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  15. Shorter Somerby Prebuttal:

    If the violence doesn't fit, you must acquit...

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  16. In what might be a gag swiped from the Pythons, Bob tells us there is only ONE question, then offers up three calculated to let Trump off the hook.
    All crime is not excused because we
    can’t absolutely know what was in
    someone’s mind. Trump actions on that
    day lack any rational sense of decency or
    responsibility. Does anyone have a clear
    idea of what the afternoon would have
    been like if Trump got what he wanted?
    Even here, predictably, there is no
    consistency on his statements in the
    aftermath.
    not that he had ever been competently
    questioned.
    Bob is a stupid man, but like Trump
    himself, that does not excuse his evil. There
    seems solid evidence Trump sat in
    front of the TV cheering the riot on,
    perhaps for two hours. Bob will find
    some way to rationalize this, probably
    by not mentioning it.

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  17. What about the violence Trump watched and did nothing to stop?

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    1. Yes. Bob’s creepy arrogance here
      Is as bad as any deliberate
      dishonesty he has ever written
      about. Maybe worse.

      Delete
  18. Somerby is about as predictable here as a Fox talking head, transparently paving the way for his right wing agenda to succeed. Nothing short of a video of Trump reciting the specific words will suffice. When the highly partisan performance piece that Bob envisions is headed up by Liz Cheney, his "blue tribe vs red tribe tribunes" formula runs amok. But no matter. If we cannot with certainty determine the underlying thought process of this moronic traitor, he's off the hook, as far as Bobby is concerned. It will be fun watching the pretzel logic that emerges from Bobby's brain after viewing last night's episode. Urging a mob to storm the capitol and then watching the violent destruction that ensues without raising a finger to save the lives of those threatened is not enough for Somerby. Who pays Bobby for this drivel?

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  19. Let's just hope that the hearing was broadcast on Telemundo so Hispanics could see the daughter of the psychotic warmongering Republican make her case to them about this topic which is much more important than $5 a gallon gas and the out of control economic inequality of our country who is always at war.

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    1. I'm sure the daughter of the psychotic Republican war profiteer will be holding hearings on economic inequality and how vast numbers of Americans find themselves in a cycle of debt with very few prospects for advancement real soon.

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    2. Perhaps it’s a novelist’s daydream, but children sometimes attempt to atone for the sins of the father. Without her father, the Imperial Presidency might have died after Nixon. It blew up in all our faces. She might understand that at some level.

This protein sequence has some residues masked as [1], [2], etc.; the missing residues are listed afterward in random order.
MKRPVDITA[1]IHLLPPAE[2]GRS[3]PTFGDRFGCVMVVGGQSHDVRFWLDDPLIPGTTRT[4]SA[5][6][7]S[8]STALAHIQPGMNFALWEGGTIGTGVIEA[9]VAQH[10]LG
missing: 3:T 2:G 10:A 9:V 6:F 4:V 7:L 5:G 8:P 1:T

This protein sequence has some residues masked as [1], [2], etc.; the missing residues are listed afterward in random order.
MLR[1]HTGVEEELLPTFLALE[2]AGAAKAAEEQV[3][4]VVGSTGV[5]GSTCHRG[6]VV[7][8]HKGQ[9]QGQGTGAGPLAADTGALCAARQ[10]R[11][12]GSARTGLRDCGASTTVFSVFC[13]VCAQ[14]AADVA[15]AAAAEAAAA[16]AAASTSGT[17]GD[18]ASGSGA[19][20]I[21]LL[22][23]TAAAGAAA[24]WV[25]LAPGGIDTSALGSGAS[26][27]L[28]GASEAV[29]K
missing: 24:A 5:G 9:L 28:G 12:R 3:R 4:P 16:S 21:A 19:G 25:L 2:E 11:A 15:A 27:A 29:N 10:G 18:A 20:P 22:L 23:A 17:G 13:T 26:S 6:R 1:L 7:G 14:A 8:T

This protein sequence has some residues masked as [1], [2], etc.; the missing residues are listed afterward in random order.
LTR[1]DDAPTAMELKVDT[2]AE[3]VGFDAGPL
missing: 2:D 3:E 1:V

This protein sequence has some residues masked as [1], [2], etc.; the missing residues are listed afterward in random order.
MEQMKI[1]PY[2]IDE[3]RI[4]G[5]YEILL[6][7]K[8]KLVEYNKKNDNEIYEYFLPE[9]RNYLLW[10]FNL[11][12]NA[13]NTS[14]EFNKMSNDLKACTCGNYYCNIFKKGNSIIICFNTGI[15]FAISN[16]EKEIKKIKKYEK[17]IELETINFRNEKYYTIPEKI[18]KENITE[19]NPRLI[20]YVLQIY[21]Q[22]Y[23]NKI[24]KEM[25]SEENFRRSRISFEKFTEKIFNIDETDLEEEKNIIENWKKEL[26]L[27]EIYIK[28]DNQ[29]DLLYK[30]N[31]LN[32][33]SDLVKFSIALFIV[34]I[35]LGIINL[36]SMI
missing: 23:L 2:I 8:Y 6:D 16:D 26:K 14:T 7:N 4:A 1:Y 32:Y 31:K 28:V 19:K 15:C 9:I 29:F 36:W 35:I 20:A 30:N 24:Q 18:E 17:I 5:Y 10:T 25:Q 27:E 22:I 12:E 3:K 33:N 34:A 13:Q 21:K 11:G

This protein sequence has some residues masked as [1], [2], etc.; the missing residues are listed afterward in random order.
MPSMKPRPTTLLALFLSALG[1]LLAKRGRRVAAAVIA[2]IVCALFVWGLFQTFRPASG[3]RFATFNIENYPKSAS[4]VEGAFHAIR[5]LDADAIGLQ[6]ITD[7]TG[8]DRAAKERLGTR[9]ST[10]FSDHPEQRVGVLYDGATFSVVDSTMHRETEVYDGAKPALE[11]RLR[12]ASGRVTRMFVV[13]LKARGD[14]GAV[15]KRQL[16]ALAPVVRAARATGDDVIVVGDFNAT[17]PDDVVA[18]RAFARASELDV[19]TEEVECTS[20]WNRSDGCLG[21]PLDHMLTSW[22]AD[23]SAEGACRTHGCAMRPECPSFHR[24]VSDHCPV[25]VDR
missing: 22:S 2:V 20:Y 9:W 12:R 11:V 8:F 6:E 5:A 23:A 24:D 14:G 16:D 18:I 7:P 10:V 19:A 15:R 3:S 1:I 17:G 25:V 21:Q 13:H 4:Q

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    3. 5:29-First of all, most Hispanic voters in this country, like the ones in Uvalde, speak English, so no need for Telemundo. Second, the attempt to overthrow our government is important, and deserving of these hearings. It doesn’t mean inequality isn’t also important, but somehow the loss of democracy or “the vote” is up there towards the top of the list of things to be concerned about.

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    4. It's gratifying to see the commenters take Bob Somerby's advice and reach out across the aisle to support the maniacal, warmongering, Republican war profiteer's daughter who tirelessly works with Democrats to pass military budgets that send trillions of dollars to the private sector and who is also totally cool with bigotry.

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    5. Thankfully the anti-Trump neocon warmongers who the Democratic party are now in bed with agree with Democrats that deprioritizing voter's economic issues as the economy falls apart in favor of prime time hearings about issues that have nothing to do with their lives is a totally great idea.

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    6. It's gratifying that Democrats totally agree with the far right wing racist warmonger Liz Cheney that any decrease in military budgets would be a grave mistake any talk of economic inequality and class issues should be avoided at all cost. It makes you wonder why bigotry loving Hispanics are leaving the Democratic party.

      https://cheney.house.gov/2021/03/19/cheney-democrats-proposed-defense-cuts-are-even-more-dangerous-considering-the-threat-we-face-f

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    7. It was such a terrific use of time and platform last night when the Democrats partnered with war mongering far right wing Republicans to forgo any discussion of the collapsing economy and the complete desperation facing millions of Americans and show a video of what happened on January 6th. Just because no one knows what happened on January 6th and no videos have ever been produced about what happened that day.

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    8. I've never been more proud to be a Democrat than I am today.